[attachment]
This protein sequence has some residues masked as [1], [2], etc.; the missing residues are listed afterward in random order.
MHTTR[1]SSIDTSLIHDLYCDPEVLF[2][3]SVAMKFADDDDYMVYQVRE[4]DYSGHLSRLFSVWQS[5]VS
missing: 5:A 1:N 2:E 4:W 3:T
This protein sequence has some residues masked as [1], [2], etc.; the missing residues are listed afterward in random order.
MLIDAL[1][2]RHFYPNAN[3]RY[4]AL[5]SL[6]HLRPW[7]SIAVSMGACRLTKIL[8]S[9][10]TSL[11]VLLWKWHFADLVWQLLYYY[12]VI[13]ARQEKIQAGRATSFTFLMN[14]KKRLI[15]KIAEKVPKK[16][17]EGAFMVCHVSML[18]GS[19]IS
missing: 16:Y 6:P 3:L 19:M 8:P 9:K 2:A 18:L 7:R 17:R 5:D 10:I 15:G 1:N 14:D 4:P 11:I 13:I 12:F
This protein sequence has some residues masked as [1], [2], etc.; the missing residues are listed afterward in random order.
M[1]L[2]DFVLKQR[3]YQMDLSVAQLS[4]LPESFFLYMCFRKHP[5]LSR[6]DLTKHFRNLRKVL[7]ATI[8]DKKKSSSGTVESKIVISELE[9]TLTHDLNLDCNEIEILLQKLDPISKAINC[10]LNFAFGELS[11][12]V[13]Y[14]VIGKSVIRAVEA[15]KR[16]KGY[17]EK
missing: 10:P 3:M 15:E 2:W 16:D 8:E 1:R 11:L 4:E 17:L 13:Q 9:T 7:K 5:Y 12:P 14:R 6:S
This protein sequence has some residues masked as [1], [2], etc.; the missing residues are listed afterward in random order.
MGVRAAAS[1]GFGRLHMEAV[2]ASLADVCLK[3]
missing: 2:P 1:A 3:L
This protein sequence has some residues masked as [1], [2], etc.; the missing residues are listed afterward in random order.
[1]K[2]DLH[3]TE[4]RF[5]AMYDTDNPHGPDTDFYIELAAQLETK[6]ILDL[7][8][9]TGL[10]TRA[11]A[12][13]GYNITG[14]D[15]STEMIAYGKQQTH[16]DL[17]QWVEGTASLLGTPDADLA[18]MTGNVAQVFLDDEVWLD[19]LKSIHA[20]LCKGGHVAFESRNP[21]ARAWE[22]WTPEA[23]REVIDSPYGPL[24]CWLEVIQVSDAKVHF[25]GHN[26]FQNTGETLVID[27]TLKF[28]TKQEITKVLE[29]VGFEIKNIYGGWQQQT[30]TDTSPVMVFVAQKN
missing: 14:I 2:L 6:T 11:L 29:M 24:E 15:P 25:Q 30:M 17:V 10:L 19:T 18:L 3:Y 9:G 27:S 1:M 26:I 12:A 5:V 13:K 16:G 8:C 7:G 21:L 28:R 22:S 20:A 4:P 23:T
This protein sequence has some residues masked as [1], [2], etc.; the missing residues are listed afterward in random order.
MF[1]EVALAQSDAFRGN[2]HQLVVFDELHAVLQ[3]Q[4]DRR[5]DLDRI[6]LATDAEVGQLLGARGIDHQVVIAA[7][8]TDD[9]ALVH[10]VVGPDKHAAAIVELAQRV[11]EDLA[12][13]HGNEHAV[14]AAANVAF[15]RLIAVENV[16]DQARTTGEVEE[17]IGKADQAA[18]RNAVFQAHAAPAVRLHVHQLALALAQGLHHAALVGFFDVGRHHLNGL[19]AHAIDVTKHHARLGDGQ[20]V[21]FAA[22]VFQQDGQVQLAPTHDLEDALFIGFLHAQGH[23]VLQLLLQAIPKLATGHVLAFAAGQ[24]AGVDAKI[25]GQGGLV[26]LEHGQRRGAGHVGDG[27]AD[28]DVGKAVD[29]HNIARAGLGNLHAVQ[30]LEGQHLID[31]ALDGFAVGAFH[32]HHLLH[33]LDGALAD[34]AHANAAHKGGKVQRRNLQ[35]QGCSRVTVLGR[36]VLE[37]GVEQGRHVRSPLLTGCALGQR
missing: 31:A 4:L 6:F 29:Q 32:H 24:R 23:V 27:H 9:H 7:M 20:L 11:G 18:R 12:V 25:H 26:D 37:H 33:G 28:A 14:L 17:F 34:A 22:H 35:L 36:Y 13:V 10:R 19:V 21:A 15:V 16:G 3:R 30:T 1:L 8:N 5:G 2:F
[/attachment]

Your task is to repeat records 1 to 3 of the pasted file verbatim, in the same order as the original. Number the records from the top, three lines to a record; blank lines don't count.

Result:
This protein sequence has some residues masked as [1], [2], etc.; the missing residues are listed afterward in random order.
MHTTR[1]SSIDTSLIHDLYCDPEVLF[2][3]SVAMKFADDDDYMVYQVRE[4]DYSGHLSRLFSVWQS[5]VS
missing: 5:A 1:N 2:E 4:W 3:T
This protein sequence has some residues masked as [1], [2], etc.; the missing residues are listed afterward in random order.
MLIDAL[1][2]RHFYPNAN[3]RY[4]AL[5]SL[6]HLRPW[7]SIAVSMGACRLTKIL[8]S[9][10]TSL[11]VLLWKWHFADLVWQLLYYY[12]VI[13]ARQEKIQAGRATSFTFLMN[14]KKRLI[15]KIAEKVPKK[16][17]EGAFMVCHVSML[18]GS[19]IS
missing: 16:Y 6:P 3:L 19:M 8:P 9:K 2:A 18:L 7:R 17:R 5:D 10:I 15:G 1:N 14:D 4:P 11:I 13:I 12:F
This protein sequence has some residues masked as [1], [2], etc.; the missing residues are listed afterward in random order.
M[1]L[2]DFVLKQR[3]YQMDLSVAQLS[4]LPESFFLYMCFRKHP[5]LSR[6]DLTKHFRNLRKVL[7]ATI[8]DKKKSSSGTVESKIVISELE[9]TLTHDLNLDCNEIEILLQKLDPISKAINC[10]LNFAFGELS[11][12]V[13]Y[14]VIGKSVIRAVEA[15]KR[16]KGY[17]EK
missing: 10:P 3:M 15:E 2:W 16:D 8:E 1:R 11:L 4:E 17:L 13:Q 9:T 7:K 5:Y 12:P 14:R 6:S